Exposing the profitability of private data
Posted on 12 February 2014.
Security breaches, cyber criminals, and organized attacks made it nearly impossible to keep personal and financial data private, according to Trend Micro.


This annual report provides an insight into the vulnerabilities of today's technology that is rapidly becoming interconnected and "smart." Unfortunately, the new technology being embraced may give more opportunities for criminals to thrive, as they evolve their cyber-attacks and endanger business, including online banks and retailers, while moving closer to homes and individuals through mobile technology.

"Last year encompassed major security breaches, increased malware, and mobile threats that impacted people from all walks of life around the world," said Raimund Genes, CTO, Trend Micro. "Now more than ever, consumers and corporations alike must be diligent in understanding their vulnerabilities, and what should be done from a security perspective to better protect personal data and guard against compromised privacy. While this report details the threat landscape of 2013, more importantly it explains how these threats will continue to evolve and what should be done to mitigate the negative impact."

Report highlights include:

Financial threats: As online banking malware that directly target victims' finances intensified globally this year, prolific ransomware increased and evolved into Cryptolocker throughout the year.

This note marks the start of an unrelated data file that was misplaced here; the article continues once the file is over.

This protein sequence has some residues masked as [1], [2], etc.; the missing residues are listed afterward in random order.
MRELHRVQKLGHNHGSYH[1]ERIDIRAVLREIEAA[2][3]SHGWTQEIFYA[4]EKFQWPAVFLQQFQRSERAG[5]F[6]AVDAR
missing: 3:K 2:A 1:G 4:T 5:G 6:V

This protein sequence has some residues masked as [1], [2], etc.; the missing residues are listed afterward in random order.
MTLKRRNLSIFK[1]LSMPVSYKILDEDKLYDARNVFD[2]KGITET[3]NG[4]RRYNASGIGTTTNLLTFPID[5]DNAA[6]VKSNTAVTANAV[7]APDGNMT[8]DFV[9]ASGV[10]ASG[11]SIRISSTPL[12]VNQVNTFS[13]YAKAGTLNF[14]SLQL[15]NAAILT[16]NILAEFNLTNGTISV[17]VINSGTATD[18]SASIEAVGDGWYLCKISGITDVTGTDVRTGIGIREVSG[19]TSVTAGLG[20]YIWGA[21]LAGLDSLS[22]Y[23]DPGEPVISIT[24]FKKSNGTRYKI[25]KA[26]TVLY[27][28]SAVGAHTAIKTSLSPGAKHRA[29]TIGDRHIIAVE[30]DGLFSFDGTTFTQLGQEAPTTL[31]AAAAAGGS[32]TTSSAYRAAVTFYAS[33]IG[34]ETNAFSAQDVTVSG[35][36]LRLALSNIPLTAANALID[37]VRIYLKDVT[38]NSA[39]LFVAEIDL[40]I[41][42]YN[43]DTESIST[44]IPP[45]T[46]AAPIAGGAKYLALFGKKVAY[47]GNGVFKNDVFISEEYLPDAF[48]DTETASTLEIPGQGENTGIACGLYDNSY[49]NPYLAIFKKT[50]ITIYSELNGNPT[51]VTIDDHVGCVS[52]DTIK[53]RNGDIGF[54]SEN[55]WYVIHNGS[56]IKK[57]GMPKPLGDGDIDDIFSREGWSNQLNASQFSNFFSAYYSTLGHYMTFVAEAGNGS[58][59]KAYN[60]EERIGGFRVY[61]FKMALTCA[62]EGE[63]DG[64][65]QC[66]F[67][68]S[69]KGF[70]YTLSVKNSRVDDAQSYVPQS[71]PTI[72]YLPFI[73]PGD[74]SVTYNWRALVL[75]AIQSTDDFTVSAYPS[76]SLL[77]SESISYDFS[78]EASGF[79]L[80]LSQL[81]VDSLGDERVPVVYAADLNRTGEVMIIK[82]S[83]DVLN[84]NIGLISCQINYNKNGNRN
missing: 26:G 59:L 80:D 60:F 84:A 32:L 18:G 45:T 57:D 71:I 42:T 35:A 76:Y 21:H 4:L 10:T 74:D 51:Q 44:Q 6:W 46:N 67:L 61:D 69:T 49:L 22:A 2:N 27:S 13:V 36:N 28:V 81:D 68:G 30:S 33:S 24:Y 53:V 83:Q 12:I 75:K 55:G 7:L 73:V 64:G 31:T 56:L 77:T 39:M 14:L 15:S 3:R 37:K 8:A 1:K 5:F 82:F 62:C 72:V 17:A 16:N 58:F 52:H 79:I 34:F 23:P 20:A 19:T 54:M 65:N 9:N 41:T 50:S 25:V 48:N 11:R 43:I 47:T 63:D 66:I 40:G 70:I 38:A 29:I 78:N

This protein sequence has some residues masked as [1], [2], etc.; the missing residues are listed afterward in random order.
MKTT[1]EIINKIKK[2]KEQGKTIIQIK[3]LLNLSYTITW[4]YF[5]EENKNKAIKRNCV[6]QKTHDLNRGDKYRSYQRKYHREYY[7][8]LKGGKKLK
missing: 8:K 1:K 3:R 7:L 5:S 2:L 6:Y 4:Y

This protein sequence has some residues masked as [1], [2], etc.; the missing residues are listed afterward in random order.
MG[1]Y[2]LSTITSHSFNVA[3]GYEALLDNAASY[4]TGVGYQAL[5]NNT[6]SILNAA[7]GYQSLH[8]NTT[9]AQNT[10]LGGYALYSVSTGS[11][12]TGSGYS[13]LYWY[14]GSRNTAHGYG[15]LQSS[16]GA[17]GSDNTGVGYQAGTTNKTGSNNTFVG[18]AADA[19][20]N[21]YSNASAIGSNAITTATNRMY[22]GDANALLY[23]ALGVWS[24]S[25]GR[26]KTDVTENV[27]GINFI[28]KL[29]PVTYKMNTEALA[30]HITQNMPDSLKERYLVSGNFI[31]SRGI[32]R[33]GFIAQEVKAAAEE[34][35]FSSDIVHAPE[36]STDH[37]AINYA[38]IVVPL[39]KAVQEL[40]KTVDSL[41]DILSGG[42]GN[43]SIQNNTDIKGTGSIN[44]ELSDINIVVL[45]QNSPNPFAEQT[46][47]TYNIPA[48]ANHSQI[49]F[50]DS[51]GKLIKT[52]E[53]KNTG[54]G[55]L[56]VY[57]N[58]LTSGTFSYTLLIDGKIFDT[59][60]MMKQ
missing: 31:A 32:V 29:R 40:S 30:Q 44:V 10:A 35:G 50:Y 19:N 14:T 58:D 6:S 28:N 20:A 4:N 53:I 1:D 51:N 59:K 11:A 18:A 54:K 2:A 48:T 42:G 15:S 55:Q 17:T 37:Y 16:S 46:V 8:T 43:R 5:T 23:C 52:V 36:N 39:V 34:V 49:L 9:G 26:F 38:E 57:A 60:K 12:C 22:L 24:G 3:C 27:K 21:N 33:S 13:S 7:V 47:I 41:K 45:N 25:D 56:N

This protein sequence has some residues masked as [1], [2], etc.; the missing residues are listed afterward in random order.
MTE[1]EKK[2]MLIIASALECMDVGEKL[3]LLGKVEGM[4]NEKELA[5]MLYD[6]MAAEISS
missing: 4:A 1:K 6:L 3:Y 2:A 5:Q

Mobile threats: There was a sizable increase in both volume and sophistication of mobile threats, as PC-based threats transitioned to mobile platforms. By the end of 2013, we saw a total of 1.4 million malicious and high-risk Android apps being identified. And Apple users are not immune. 2013 saw an increase in phishing attacks specifically targeting Apple users as criminals recognize the potential revenue from this install base.

Personal privacy: Through social networking and "personal cloud" accounts, personal privacy became a recurring issue. Aggressive phishing attacks riding on the release of popular products such as PS4 and Xbox One emerged to compromise personal information.

Infrastructure attacks: High-profile incidents of infrastructure being targeted by cyber-attacks became a reality in South Korea, demonstrating how critical operations can be impacted on a broad scale.

Unsupported software: 2013 saw increased awareness regarding unsupported versions of Java and Windows XP, which will present widespread security challenges as patches and upgrades cease when support for XP ends April 2014.





Spotlight

USBdriveby: Compromising computers with a $20 microcontroller

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